Causality In Crisis?
Statistical Methods & Search for Causal Knowledge in Social Sciences
420 pages, 6.00 x 9.00
Paperback | 9780268008246 | October 1997
eBook (Web PDF) | 9780268076726 | August 1996
Studies in Science and the Humanities from the Reilly Center for Science, Technology, and Values
- Press Kit
- Author Bio
In the past fifty years statisticians and methodologists in the social sciences have developed and refined a family of closely related statistical methods for the study of social phenomena. While the value of such methods of analysis is universally acknowledged, their use has never been wholly uncontroversial. In 1993 prominent scholars from a variety of disciplines (social sciences, statistics, philosophy of science) gathered at the University of Notre Dame to debate whether causal modeling techniques old or new can really justify the drawing of causal conclusions on the basis of correlational statistical data. The resulting volume from that groundbreaking conference is Causality in Crisis? a comprehensive and sophisticated introduction to perhaps the most important set of issues confronting social scientific researchers in the 1990s and beyond.
In the essays presented here contributors critically reassess the widely accepted view that statistical methods of analysis can and do yield causal understanding of social phenomena. Although a number of technical issues receive attention, the overall emphasis is on the larger historical, philosophical, and conceptual perspectives that underlie and inform current methodological controversies.
The debates in Causality in Crisis? have far-ranging implications, for on their resolution hinges the question of what sort of knowledge of social life it is possible to achieve on the basis of non-experimental social scientific research. Any scholar who makes use of causal methods, as well as all who are affected by decisions reached on the basis of such methods, will have a stake in the challenging arguments put forth in this volume.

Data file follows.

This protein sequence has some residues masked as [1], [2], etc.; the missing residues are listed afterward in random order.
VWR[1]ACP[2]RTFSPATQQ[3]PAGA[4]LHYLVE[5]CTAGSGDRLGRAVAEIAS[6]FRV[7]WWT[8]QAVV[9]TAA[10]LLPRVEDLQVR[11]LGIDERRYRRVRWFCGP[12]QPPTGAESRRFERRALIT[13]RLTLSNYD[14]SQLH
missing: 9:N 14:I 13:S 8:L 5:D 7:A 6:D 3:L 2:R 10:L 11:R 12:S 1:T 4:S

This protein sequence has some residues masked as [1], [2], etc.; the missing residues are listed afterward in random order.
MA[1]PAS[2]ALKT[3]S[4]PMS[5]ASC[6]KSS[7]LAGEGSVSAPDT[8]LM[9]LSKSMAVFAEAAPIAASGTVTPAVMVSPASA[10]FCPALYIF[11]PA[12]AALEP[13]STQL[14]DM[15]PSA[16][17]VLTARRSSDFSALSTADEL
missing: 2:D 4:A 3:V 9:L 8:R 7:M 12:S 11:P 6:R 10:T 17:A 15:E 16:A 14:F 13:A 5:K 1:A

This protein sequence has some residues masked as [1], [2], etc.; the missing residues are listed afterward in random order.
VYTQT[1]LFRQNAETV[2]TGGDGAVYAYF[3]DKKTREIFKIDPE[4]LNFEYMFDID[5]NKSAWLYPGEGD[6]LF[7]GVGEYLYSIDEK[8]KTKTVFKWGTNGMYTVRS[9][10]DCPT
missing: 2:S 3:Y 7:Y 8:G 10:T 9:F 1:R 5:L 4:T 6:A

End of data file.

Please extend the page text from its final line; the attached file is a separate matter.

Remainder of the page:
Vaughn R. McKim is Emeritus Associate Professor of Philosophy and The Graduate Program in History and Philosophy of Science, and was the Acting Director of the Reilly Center for Science, Technology, and Values at the University of Notre Dame.
Stephen P. Turner is a Distinguished Professor of Philosophy at the University of South Florida.
“This is a collection of essys by a distinguished group of authors that is a ‘must read’ for those with an interest in causal modeling.” —Piers Rawling, University of Missouri-St. Louis
“[A]n attempt to set out what the problems with contemporary statistical methods are, what solutions are being proposed, and to open up the debates about their effectiveness to a wider audience.” —Social Studies of Science
“. . . an exceptionally well written treatment of the current crisis in sociological methodology, with rich and lucid discussions, particularly by the editors, Vaughn McKim and Stephen Turner.” —Social Forces
“This is a collection of essays by a distinguished group of authors that is a ‘must read’ for those interested in causal modeling.” —Philosophy in Review
“The present book evaluates a striking new claim to provide the means for causal inference from statistical association. Readers can get a quick overview, or that plus a tutorial-like introduction to the statistical principles underlying the SGS algorithm, move on to discussions about the pros and cons of the method, and end with a deep understanding of the difficult issues that have surfaced here. And, what will prove most satisfying to the historically minded readers of JHBS, the endeavor is placed in a historical context that illuminates the nature of the issues at hand. It is refreshing to find an exception, an edited book with a consistent theme, an organization that encourages reading from beginning to end...Readers who take the time to do this will be rewarded with a new perspective on some old questions....the present book makes clear that the difficulties of inferring causation from correlational data are very much with us still. It is a pleasure to recommend this book to readers interested in opening the door to this fundamental issue in social science, whether in the form of the most recent statistically sophisticated approaches, or to the very first attempts to grapple with it.” —Journal of the History of the Behavioral Sciences,